I recently chose the necessary evil of reactivating my Facebook account and unlike my Instagram account that’s mostly focused on food, Facebook seems to be the same cesspool of armchair economists, would-be epidemiologists, and rabid meme-sharers that I left it at. Leaving the fact that my Facebook network needs just as bad a trim as my hair aside, a sizable number of posts I see are about whether communities should reopen or not and if the former, how quickly and fully.
The slogans create a sense that there are only two sides to the argument: “Flatten the Curve” and “Stay at Home, Save Lives” on one, “The Cure is Worse than the Disease” and “Liberate [insert region here]” on the other. Of course there are a multitude of variations in between depending on how conservative a reopening can be, how robust a bailout package under continued lockdown should be, and a whole host of other factors. I am no expert in any field that would allow me to opine on any of these levers, so I will refrain from doing so. Instead, I will simply point out the complex value judgements people make when they place their stake in the ground.
(These are recaps of our “Hidden Apron at Home” Instagram Live sessions filmed under quarantine and held on my @errant_diner account. I focus on the fundamentals of cooking as I, a non-chef, understand them. They are based on my experiences learning how to cook and deal with systems and ways of thinking vs. just recipes. This fifth session covers all things Espresso and features my friend Mario Nnani.)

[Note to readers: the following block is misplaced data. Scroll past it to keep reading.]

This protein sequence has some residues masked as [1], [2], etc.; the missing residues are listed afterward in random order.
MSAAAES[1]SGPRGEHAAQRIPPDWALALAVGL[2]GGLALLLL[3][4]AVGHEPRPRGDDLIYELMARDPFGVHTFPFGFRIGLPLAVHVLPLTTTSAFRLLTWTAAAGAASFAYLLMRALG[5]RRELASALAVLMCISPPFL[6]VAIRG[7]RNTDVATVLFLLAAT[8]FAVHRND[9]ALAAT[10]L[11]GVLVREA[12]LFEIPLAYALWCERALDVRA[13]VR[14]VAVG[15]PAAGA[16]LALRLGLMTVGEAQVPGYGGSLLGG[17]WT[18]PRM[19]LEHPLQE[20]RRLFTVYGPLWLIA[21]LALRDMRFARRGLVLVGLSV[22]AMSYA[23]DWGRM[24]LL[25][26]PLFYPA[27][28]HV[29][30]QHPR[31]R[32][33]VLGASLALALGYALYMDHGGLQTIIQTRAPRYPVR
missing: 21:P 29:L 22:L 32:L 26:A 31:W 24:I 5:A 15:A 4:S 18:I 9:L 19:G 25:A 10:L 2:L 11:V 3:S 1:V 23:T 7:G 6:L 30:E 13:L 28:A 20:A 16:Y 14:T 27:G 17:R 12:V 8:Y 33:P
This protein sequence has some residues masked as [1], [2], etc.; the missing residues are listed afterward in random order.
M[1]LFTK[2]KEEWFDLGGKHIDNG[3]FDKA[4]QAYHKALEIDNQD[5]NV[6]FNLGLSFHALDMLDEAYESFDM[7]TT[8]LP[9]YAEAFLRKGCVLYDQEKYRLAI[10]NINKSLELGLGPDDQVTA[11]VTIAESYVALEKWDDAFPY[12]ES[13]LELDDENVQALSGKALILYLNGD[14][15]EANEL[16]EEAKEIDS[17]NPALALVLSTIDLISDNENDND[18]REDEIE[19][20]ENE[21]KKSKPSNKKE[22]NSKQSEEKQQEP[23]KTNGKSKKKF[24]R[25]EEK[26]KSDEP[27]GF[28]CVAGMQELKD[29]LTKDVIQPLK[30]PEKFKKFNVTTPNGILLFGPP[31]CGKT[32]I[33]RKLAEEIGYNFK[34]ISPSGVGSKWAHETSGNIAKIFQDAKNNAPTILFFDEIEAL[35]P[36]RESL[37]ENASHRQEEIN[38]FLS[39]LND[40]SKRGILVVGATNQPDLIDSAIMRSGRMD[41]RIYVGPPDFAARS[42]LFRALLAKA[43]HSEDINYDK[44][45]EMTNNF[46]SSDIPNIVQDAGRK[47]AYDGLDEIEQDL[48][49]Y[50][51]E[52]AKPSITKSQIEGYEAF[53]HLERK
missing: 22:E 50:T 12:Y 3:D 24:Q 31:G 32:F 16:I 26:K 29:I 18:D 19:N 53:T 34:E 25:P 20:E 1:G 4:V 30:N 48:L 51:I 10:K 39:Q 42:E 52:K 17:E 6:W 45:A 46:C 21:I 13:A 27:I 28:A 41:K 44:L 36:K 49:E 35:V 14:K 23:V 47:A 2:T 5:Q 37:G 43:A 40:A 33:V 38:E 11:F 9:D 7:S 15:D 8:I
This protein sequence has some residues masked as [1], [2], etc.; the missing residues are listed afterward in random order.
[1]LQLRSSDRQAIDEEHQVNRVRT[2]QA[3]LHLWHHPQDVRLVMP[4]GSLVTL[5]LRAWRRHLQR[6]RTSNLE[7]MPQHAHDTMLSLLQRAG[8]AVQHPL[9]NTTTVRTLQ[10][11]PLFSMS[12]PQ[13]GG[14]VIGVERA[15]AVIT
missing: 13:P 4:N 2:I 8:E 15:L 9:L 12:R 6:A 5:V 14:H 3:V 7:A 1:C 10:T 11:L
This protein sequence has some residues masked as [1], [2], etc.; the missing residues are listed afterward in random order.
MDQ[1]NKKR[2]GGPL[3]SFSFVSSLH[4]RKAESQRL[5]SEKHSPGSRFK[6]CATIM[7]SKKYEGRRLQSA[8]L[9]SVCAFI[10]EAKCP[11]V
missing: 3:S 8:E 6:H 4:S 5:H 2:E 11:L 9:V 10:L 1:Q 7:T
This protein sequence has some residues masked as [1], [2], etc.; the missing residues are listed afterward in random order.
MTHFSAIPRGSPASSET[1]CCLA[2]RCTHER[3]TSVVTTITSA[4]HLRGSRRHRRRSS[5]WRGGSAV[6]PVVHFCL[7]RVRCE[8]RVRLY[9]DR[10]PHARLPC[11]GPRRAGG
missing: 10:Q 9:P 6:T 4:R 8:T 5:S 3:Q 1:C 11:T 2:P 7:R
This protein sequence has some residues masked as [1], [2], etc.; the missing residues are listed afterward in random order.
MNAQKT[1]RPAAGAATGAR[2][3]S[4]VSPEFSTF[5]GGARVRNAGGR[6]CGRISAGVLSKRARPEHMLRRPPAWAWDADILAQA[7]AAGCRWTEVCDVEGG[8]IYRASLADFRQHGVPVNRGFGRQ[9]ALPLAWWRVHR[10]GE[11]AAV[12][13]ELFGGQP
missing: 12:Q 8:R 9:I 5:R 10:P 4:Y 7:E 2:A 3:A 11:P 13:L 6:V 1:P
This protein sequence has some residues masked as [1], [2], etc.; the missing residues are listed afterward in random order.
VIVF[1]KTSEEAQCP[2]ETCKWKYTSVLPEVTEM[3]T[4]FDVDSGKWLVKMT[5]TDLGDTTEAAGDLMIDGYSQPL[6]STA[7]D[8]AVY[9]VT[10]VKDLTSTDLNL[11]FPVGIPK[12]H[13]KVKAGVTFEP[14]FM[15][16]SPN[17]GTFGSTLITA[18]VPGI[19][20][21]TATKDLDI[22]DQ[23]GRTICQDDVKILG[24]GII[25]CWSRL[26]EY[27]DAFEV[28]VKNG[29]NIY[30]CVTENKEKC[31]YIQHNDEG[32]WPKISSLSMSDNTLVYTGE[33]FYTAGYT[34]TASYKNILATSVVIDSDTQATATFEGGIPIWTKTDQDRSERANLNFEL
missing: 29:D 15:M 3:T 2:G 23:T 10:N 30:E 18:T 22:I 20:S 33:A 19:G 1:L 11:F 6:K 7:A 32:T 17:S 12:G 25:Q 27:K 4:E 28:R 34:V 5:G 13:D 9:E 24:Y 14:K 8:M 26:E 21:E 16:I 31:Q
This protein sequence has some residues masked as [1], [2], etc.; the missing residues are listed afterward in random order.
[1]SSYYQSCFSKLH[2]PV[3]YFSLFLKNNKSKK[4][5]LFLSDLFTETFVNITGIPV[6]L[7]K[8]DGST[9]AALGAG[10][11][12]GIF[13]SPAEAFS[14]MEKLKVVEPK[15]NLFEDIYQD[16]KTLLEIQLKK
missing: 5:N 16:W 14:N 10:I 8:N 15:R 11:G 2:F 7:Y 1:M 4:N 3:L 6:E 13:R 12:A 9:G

IG Live Recording can be found below (split into two parts due to some technical issues). As with our prior episodes, they’re best viewed full-screen and vertically on your mobile phone.
Despite having said Hidden Apron at Home was going to be a limited-run series covering some basic kitchen concepts that I think would be helpful for anyone looking to get started/better at cooking, the people have asked for more! This week, we’re featuring an ingredient I consume almost daily and yet have little knowledge of: Espresso. Is it a type of bean? A grind setting? A degree of roasting? All I knew was that it was the comfort I needed in the morning and the jolt was a bonus. Going over this with me was my friend Mario who’s been an early supporter of Hidden Apron at Home and happens to have a growing passion for Espresso (evidenced by the La Marzocco espresso machine he has at home).
Mario has been telling me about his plans to open a coffee cart / shop and so was the perfect guest for the show: knowledgeable enough to pull a proper shot and yet still enough of a beginner to be able to relate to an espresso noob like myself. He walked us through the basics of an espresso and how it’s actually pulled at cafés. More than just a geeky deep dive, I think knowing how something’s actually made increases one’s appreciation and enjoyment of it. Who wants to pay $5 for a crappy latte and not know what was wrong with it eh?
After the behind-the-scenes walkthrough, I showed folks how to make their enjoy their own espresso at home using an affordable Moka Pot and how to steam/froth their own milk using a French Press. Afterwards, I asked Mario for his “Top 5 Takeways”: